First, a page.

ARTICLE IN BRIEF
Right hemisphere stroke patients who had lesions in certain regions, particularly the temporal pole or anterior insula, were more likely to do poorly on tests designed to measure the ability to recognize and make inferences about what another person is feeling.
A new study of acute ischemic stroke patients provides added insight into what regions of the brain are involved in a critical component of human interactions — empathy.
The study found that right hemisphere stroke patients who had lesions in certain regions, particularly the temporal pole or anterior insula, were more likely to do poorly on tests designed to measure the ability to recognize and make inferences about what another person is feeling.
Previous brain imaging studies had identified a number of distinct neural networks that seem to be actively engaged during empathy. This new study builds on those findings by demonstrating that so-called affective empathy can be impaired when there is stroke damage to such regions of the brain.
The study, published in the August issue of the journal Brain, does not have any immediate clinical application, but it may help explain why there can be changes in a person's interpersonal skills following a stroke. Families of stroke patients sometimes report that their loved one seems uncaring or uninterested in what they are experiencing. That lack of empathy can cause hurt feelings and damage relationships.
“There is a lot of attention paid to treatment and prevention of stroke,” said Richard Leigh, MD, the study's lead author and assistant professor of neurology and radiology at Johns Hopkins University, told Neurology Today. “But there are a lot of people out there who have already had strokes and we need to better understand how they recover from a stroke.”
Previous studies using functional magnetic resonance imaging (fMRI) have found that affective empathy engages distinct neural networks in specific regions of the brain — including the prefrontal cortex, orbitofrontal gyrus, anterior insula, anterior cingulate cortex, temporal pole, amygdala, and temporoparietal junction. But the fact that certain regions of the brain are activated on MRI during a given task, such as empathy, does not mean that those areas are critical to the task, the researchers noted.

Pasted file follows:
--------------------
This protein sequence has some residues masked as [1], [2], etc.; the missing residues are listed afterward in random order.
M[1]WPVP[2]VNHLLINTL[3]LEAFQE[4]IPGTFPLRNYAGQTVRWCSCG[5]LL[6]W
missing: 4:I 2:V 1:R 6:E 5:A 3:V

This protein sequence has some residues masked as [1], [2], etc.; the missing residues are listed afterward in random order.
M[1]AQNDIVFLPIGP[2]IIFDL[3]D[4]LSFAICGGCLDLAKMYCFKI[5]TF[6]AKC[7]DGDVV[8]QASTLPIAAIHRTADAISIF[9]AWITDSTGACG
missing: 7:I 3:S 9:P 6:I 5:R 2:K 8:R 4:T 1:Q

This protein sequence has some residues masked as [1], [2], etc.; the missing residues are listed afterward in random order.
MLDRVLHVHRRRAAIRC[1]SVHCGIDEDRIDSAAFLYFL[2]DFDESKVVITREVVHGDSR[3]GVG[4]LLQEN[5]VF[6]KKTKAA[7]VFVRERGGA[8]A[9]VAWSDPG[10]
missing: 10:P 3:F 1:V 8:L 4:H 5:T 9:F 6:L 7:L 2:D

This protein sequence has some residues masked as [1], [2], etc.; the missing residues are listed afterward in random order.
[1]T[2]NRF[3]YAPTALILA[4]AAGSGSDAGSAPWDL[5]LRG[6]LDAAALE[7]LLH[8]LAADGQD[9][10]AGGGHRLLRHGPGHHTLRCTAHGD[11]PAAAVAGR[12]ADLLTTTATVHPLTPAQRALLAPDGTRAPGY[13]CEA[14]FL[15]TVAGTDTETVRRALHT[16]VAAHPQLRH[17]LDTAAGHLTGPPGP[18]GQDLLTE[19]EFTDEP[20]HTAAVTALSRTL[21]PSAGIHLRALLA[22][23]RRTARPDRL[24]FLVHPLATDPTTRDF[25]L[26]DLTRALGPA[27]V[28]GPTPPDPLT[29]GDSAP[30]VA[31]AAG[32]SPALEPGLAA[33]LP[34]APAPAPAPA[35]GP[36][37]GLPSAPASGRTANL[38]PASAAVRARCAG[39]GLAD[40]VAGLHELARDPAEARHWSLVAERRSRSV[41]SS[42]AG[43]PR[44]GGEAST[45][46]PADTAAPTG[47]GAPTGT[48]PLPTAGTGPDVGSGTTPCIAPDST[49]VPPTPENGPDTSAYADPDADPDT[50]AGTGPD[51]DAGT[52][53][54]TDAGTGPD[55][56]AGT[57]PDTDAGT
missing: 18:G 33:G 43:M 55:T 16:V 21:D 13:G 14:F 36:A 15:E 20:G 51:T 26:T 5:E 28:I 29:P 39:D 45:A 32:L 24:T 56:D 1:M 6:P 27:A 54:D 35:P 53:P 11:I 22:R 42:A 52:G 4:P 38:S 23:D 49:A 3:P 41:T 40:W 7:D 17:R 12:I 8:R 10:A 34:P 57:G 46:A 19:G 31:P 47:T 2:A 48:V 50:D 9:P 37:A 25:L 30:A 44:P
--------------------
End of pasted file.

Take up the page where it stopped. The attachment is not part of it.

To further explore the neural underpinnings of empathy, Dr. Leigh and colleagues at Johns Hopkins compared 27 patients with acute right hemisphere ischemic stroke with 24 control patients who had a transient ischemic attack but were neurologically intact. The stroke patients ranged in age from 26 to 75, with an average age of 54.5. One third of them were women.
All the participants underwent fMRI as part of their initial stroke evaluation and were given a series of tests designed to measure empathy. The tests included eight questions requiring inferences about the emotions of individuals appearing in short videotaped scenarios and two questions requiring inferences about the emotions of people in stories that were read to the patients. The patients were also administered the Interpersonal Reactivity Index, which is designed to evaluate various aspects of cognitive and affective empathy, as well as the prosody comprehension subtest of the Aprosodia Battery, which evaluates the ability to recognize emotions based on the tone of voice. The non-stroke patients' test scores were used to establish normative values by which the stroke patients were compared.
The researchers then looked to see if performance on the empathy tests correlated with the location of brain lesions in the stroke patients.